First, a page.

That's the main problem of Wil. Wil is the hapless hero sort whose magnetism is entirely inexplicable. He is self-absorbed, a dick to strangers, and is a distinctly average person who is only elevated in importance because of his throne as "Main Character of Book." But because of that throne, he ends the book being the only person who could do the Thing, in love with the One, and saved the Day for Everyone. The book starts with Wil going to not-Starbucks and being a jerk to the teenager who is working the counter. Now, even with the normal defense of Starbucks' naming policies (well, more the fact that employees are more or less forced to comply with it, not to mention because of naming policies, if you don't specify correctly, they could get the order wrong and who do you think suffers the drawbacks from that the most, really), Wil is acting an indubitable prick. It's such a cheap ploy to get the reader to empathize with his stupid arse of an existence that I was thrown out of the book almost immediately. He isn't being witty, he isn't standing up to any concept of a Man. Wil is being a dick, and the book refuses to call him out on it.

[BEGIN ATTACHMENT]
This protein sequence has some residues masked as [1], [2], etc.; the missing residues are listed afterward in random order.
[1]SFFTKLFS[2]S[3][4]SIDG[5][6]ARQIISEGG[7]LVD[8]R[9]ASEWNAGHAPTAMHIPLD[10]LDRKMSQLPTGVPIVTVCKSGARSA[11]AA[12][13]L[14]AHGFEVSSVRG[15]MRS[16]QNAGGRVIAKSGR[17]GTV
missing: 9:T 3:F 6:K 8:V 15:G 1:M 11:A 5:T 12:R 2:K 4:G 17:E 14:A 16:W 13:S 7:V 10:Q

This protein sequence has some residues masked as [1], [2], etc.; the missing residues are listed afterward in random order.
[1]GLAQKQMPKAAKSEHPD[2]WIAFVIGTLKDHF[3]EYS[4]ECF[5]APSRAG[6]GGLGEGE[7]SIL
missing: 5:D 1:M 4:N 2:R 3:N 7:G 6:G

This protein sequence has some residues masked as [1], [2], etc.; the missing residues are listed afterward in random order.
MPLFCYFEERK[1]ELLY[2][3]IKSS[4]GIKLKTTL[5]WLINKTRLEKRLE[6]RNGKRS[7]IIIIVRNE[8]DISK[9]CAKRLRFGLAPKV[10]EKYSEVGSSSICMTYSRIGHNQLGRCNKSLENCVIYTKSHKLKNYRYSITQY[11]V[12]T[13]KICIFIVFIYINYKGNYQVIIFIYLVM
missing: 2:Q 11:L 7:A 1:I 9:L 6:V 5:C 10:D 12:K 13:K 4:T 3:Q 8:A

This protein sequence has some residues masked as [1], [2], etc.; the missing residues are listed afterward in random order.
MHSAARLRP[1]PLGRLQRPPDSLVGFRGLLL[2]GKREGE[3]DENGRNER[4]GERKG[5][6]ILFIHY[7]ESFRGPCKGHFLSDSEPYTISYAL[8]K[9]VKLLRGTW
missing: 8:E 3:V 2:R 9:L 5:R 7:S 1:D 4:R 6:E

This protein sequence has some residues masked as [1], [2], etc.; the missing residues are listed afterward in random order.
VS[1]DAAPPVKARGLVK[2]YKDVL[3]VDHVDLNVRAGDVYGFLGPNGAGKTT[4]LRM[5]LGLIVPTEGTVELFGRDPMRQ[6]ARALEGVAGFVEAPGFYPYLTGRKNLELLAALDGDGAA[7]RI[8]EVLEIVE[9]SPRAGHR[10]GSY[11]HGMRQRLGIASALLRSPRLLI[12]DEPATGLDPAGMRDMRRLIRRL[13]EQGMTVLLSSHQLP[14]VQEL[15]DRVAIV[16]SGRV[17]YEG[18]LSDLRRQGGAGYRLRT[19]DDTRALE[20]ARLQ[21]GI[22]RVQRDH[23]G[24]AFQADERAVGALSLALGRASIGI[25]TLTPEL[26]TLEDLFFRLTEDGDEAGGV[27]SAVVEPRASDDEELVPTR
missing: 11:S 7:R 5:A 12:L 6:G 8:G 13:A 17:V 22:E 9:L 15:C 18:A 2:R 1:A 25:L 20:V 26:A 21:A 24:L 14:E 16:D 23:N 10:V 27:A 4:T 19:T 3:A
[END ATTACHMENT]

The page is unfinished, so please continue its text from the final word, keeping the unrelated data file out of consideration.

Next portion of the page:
Because he's the main character! He's the author's main character, and he's your presumably white, male main character, dear reader! He's you, if you are a specific type of person who all of media already circles around. He's just like you, an underappreciated funny genius, with qualities that have been laying dormant until the day where the perfect series of events that perfectly tell you how amazing you are! That day is just around the corner, and here's a book that reaffirms this tired old message just one more time because God knows we haven't heard it enough. And he's had a sad and tragic past because his mother died! His mother, who might as well have been Jesus in the sense of how little she could possibly have done wrong.